Astrologers say that there are two forces, Daiva and Purushakara, fate and individual energy. The individual energy can modify and even frustrate fate. Moreover, the stars often indicate several fate possibilities; for example, that one may die in mid-age, but that if, through determinism it can be overcome, one can live to a predictable old age.
Thus, astrology does not say that events must and should happen, but gives the benefic and malefic tendencies that can be directed or modified through conscious effort.
Then, how would one define astrology? It is the philosophy of discovering and analyzing past impulses and future actions of both individual and nations in the light of planetary configurations. Astrology explains life's reactions to planetary vibrations. It can also be defined as a science of correlation of astronomical facts with terrestrial events.
Astrology has been called the science of indications, but it does not follow that the stars rule our destiny. The stars merely record a destiny that has already been formed. They are then a symbol, not a force, or if their actions constitute a force, it is a transmitting energy, not an originating power. The planets do not dictate, but indicate the energies that are influencing a situation in a given time.
The relationship between karma and astrology can be likened to that of a thermometer and body temperature. The thermometer does not bring about a fever, just as the planets do not cause events to happen. Rather, they indicate the challenges one has to face in life's pilgrimage due to causes generated by the individual's past actions. This is called "karma," the ultimate law of justice which rules all life. It again suggests a kind of determinism exists in nature.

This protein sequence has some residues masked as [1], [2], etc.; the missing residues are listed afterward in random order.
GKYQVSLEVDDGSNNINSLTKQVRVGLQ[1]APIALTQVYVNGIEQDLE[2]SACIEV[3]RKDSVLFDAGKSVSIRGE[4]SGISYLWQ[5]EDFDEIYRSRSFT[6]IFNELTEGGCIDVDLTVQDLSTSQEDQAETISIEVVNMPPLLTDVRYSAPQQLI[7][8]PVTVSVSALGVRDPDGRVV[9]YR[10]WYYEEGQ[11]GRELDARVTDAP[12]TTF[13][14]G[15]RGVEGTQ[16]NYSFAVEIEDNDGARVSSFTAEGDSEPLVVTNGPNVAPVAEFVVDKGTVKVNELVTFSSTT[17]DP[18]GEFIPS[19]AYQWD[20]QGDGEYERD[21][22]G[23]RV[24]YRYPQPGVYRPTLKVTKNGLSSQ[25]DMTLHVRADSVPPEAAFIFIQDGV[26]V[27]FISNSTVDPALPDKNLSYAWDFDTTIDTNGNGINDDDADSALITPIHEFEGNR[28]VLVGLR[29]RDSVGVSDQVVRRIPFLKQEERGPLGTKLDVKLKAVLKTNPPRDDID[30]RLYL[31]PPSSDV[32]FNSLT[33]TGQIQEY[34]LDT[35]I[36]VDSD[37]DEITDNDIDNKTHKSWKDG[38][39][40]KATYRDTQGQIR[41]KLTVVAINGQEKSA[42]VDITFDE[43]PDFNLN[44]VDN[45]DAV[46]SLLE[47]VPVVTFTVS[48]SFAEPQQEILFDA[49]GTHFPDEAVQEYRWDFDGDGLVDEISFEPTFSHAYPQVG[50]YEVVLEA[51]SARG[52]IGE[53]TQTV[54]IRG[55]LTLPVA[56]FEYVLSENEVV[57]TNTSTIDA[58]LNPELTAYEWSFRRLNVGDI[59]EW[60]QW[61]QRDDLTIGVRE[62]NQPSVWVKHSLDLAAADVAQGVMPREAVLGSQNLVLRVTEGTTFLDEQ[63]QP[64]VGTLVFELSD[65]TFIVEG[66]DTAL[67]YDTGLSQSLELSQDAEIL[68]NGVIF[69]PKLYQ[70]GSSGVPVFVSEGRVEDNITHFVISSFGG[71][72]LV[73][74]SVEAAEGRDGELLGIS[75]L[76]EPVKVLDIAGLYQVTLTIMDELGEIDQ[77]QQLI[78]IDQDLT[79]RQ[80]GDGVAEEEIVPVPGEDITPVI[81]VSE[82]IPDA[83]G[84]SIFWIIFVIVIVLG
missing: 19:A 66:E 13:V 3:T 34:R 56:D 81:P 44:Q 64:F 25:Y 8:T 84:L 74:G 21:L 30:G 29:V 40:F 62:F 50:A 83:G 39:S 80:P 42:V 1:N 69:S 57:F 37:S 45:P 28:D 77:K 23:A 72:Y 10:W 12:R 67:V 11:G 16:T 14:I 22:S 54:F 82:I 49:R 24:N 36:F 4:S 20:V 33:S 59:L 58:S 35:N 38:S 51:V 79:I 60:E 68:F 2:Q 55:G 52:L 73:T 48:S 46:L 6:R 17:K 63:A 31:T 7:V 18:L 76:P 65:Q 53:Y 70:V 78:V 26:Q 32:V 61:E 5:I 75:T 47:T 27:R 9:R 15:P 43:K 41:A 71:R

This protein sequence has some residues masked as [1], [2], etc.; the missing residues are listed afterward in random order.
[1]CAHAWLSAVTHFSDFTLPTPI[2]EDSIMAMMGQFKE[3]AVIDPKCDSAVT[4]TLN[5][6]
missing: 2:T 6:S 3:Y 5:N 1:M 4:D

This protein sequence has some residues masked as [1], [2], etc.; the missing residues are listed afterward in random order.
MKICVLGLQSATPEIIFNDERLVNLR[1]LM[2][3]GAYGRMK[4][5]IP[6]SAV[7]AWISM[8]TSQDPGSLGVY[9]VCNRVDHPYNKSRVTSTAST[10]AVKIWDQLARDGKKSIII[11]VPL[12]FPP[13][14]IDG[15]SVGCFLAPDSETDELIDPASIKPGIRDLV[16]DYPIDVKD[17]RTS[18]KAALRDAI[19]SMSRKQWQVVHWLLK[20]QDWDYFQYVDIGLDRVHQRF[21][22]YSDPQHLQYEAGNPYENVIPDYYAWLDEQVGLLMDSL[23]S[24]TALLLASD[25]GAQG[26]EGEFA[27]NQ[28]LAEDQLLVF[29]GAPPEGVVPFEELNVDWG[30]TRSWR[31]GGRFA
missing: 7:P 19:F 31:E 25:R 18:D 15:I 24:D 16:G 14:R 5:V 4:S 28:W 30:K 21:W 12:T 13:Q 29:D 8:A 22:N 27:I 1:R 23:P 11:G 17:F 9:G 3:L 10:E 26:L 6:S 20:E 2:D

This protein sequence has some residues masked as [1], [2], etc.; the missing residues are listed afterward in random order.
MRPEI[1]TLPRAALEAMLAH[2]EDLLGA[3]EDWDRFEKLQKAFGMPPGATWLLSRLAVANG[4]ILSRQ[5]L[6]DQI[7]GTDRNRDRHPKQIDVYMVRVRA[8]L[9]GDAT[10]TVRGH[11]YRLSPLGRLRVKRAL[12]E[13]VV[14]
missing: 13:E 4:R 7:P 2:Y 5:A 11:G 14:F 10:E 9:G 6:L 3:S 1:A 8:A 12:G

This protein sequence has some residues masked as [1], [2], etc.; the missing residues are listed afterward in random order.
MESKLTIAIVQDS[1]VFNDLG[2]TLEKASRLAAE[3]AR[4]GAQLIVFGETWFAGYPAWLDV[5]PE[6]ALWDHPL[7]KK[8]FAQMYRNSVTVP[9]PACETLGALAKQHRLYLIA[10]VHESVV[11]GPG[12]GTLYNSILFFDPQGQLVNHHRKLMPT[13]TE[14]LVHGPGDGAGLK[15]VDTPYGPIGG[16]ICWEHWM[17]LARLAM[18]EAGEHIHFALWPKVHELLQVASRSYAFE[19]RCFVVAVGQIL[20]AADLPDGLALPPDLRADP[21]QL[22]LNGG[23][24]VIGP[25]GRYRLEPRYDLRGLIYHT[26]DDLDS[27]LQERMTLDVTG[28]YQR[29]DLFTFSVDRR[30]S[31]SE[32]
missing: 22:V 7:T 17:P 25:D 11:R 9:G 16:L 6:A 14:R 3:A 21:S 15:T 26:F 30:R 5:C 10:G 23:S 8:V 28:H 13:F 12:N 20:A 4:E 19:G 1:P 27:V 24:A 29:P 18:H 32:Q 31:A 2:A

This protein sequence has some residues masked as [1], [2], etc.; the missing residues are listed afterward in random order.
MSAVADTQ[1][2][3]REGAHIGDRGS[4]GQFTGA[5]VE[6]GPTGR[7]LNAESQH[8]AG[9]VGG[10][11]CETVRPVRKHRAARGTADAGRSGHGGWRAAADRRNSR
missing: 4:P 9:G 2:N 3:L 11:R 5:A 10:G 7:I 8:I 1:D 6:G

Further, astrology does social good by propagating, though indirectly, that one must try to sow better that one might reap better.
So the correct understanding of Vedic Astrology is that it is a blend of free will and fatalism. But this does not mean that astrology implies any fatalism or rigid determinism.
Of course, there are persons to whom astrology does not apply, in which case such persons are masters of their own destiny. Such people are sages who control their own senses and also the five elements of the Universe. They control the time and the creation; in other words, they control the planetary effects. Such great beings' free will prevails over the tendencies of the planets. They can do and undo things. This is why the great sage Parashara says: "Oh! The Best among Brahmins! I tell you the maximum longevity for various beings: for gods and sages it is limitless."
So astrology has been given to humanity to help guide them by making them conscious of their patterns and tendencies in this life according to what are called the four Parusharthas, or guidelines for conscious living.